Here a(x) is a generator describing the image, and dℓ are the unknown image coefficients. The generator is chosen according to the specific imaging problem, and should capture as accurately as possible the high frequency content of the image (12) beyond ν=1/(2Δ) (which is beyond our resolution target). A common example is the sinc(x) function used to describe bandlimited functions; other commonly used functions are splines and interpolating wavelets . In our experiments, the optical mask was composed of rectangular slits corresponding to a(x)=rect(x). However, it is important to note that the actual choice of the generating function is usually of little importance, since the image is assumed to vary slowly on a length scale which is smaller than Δ. In practice, the value of N is determined according to experimental considerations, as we detail in the following sections. Our goal is to recover the expansion coefficients dℓ from the lowpass regime of the image.
To proceed, we define the continuous-spatial Fourier transform (CSFT) of a function a(x) as:
which describes the spectrum of g(x) given by (eq. 1) in the paper. We further define the discrete-spatial Fourier transform of a sequence dℓ,1≤ℓ≤N by
The discrete Fourier transform (DFT) of a length-N sequence dℓ is given by
The sequence dℓ can be recovered from D[k] using the inverse DFT:
Here, and throughout, we assume that N is odd; similar results hold for the case of N even with appropriate modifications.
Taking the CSFT of g(x) given by (12), we have
As explained in the paper [Eq. (2)] the optical transfer function is modeled as a perfect low-pass filter (LPF) with cutoff frequency νc=1/λ :
Therefore, in the far field the Fourier transform of the image is given by:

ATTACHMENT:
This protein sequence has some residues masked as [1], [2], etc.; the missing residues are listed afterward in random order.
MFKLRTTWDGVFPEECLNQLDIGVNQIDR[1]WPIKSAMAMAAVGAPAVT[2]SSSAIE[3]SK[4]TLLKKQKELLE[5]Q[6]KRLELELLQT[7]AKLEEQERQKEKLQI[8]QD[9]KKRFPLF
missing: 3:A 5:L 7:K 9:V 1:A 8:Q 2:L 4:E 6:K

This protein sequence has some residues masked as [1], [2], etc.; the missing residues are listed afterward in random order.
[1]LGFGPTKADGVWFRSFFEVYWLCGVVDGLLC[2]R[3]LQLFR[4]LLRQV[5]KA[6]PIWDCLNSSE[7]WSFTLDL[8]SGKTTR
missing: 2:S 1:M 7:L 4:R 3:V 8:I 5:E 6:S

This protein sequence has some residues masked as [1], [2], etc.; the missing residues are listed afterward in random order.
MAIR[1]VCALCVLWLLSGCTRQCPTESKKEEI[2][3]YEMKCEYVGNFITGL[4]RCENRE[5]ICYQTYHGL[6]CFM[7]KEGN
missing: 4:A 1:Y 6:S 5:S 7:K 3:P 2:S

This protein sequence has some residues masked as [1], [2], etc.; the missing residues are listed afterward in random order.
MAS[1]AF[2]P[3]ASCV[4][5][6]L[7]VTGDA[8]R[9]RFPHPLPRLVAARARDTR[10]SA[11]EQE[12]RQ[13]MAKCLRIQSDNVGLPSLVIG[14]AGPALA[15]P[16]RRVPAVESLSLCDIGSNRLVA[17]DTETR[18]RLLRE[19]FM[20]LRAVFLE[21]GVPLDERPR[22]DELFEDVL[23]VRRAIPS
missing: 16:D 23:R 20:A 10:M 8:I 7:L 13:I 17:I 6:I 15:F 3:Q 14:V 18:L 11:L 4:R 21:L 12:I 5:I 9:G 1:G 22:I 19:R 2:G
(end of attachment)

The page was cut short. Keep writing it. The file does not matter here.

Our problem then is to recover dℓ from G FF(ν).
B.3. Signal Reconstruction
B.3.1. Fourier Sampling
In order to measure G FF(ν), we need to sample it. The most straightforward approach is to measure it directly in the Fourier plane. Specifically, the samples are obtained by sampling G FF(ν) in the interval |ν|≤νc with a uniform spacing of 1/N. The spectral resolution η=1/(NΔ) is determined by the resolution of the sensing device and sets the value of N=1/(ηΔ).
In order to make the derivations generic, we rescale the frequency axis by 1/Δ which transforms the cut off frequency to νc=α=Δ/λ, the spatial resolution Δ becomes equal to 1, and the first replica of D(e j2πΔν) is contained in the interval [-1/2,1/2]. Denoting:
we may write the samples explicitly as
We now distinguish between two different cases:
1. α ≥ (1-1/N)/2;
2. α < (1-1/N)/2.
Case α ≥ (1-1/N)/2: We begin with the simple case in which α ≥ (1-1/N)/2, corresponding to k max ≥ (N-1)/2. In this regime, we do not lose any information embedded in D(e j2πf). Indeed, assuming that A(k/N)≠0 for |k|≤k max, we can define the modified measurements
Since k max ≥ (N-1)/2, we have enough DFT coefficients D[k] in order to recover dℓ via the inverse DFT formula (16). Once these coefficients are known we can construct the image g(x) using (12).